If you do decide to go the batching route then you could store the data in an array in persistent global context and then node-red will take care of saving the data on disc for you.

In your multiple influx nodes have you got multiple entries in the Server dropdown in the nodes? If so then you could be making the situation worse by trying to do multiple writes in parallel. If you only have one Server config then I think it will queue them up rather than running them in parallel, but I am not certain of that. Either way there is, as far as I know, no advantage in having multiple influx nodes.

First of all thanks for the quick reply's!

I have one Influx Server config. All the data is written to the same database. I think that is what you mean with Server config? But i'm going to change it to one node which make sense after what you said.

And i going to elaborate further on the catch node and the buffering in the array.

Again thanks for the reply's
Kind regards,
Ward

@Colin

After reading it for a second time. I think i do the thing you said.
I use instead of the InfluxDb out node the InfluxDB Batch node. Because i could automate the measurement name in a Function. And every single write is a different measurement in the same database.

The msg.payload and msg.topic will come from the siemens node so i have to enter the name of the measurement once. And i sent one message at a time.
image

So after your information i think this is a bad way of writing the data no?

A single value over 5 yrs at 5s intervals is 31,536,000 entries - By my calculation, unless you've purchased 8,213 Samsung LC49HG90DMUXEN 49" Curved Ultra Wide LED Monitors at >£800 each = £6,816,543.61, you will not be able to visualise all of that data.

The way to do this in InfluxDB is to use a continuous query to downsample data to more appropriate levels along with a retention policy that automatically trims your detailed data to a sensible timeframe.

For example, I have multiple environmental sensors recording at 1 minute intervals. These go into the detailed table and are retained for 7 days. A continuous query summarises that data automatically into my long-term table which keeps hourly data (including max, min and avg values) indefinitely.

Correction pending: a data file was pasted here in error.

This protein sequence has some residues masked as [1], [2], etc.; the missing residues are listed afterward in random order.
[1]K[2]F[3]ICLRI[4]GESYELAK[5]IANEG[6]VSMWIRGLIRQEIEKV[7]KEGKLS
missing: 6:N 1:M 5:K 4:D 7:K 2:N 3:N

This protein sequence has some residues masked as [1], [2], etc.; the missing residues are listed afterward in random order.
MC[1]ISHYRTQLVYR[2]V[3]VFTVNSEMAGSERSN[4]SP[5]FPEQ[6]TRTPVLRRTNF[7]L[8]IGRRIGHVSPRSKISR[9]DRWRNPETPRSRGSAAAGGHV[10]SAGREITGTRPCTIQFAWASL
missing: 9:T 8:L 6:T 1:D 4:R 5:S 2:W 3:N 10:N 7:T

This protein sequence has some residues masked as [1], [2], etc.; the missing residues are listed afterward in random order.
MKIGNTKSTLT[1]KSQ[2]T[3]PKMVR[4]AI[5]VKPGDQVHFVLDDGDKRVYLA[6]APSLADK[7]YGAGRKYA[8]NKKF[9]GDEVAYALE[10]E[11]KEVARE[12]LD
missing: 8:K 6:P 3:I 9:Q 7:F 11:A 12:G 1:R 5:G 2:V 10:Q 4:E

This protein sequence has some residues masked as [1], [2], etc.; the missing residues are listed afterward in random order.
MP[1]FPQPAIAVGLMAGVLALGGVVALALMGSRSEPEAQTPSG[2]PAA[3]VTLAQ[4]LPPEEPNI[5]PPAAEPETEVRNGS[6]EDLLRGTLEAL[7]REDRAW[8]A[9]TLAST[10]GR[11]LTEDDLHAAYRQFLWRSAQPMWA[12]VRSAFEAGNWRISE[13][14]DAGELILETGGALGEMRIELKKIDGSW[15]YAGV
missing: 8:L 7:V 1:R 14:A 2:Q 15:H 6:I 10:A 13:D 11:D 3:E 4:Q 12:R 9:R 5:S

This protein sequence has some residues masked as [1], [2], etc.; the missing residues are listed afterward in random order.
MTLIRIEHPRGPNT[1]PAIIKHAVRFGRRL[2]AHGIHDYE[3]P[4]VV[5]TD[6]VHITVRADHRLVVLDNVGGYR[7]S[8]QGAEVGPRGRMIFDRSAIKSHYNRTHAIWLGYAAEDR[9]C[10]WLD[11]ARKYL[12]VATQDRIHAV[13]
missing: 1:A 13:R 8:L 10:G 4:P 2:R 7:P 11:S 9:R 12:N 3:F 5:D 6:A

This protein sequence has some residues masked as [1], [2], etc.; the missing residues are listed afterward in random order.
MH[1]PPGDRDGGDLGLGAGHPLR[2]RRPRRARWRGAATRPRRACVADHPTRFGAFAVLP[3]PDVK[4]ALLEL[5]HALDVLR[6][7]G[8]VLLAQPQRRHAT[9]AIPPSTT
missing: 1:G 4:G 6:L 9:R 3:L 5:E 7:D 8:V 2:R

Getting Grafana to do the summary means processing 31 million entries per value on each update which is not sensible and it is unsurprising that you are creating performance blips, especially if you were to try and run this on a server with limited resources (like a Pi or VPS). I would expect to see that you are getting spikes of paging as the indexes and data will be much larger than the available RAM.


One other point - depending on what data you are recording and why, is a 5s interval useful? I would only consider that interval for something that needed fine grained real-time control (maybe a boiler or tropical fish tank). For sure, if you are using cheap sensors like most of us do, some of them won't even be able to respond that quickly.

Maybe think about the practical difference in values you see between readings. If the % change is really small, there is probably no reason to take readings so often. If the differences are really noisy (change a lot between readings), don't assume that you need to read so often, check the specs for the sensors to see what the recommended reading interval is.

Hi TotallyInformation

The 5 year on 5s interval was just a stress test. And because we saw that InfluxDB wasn't reading anymore we wanted to fixed that problem.

But in normal circumstances we never ask that much data.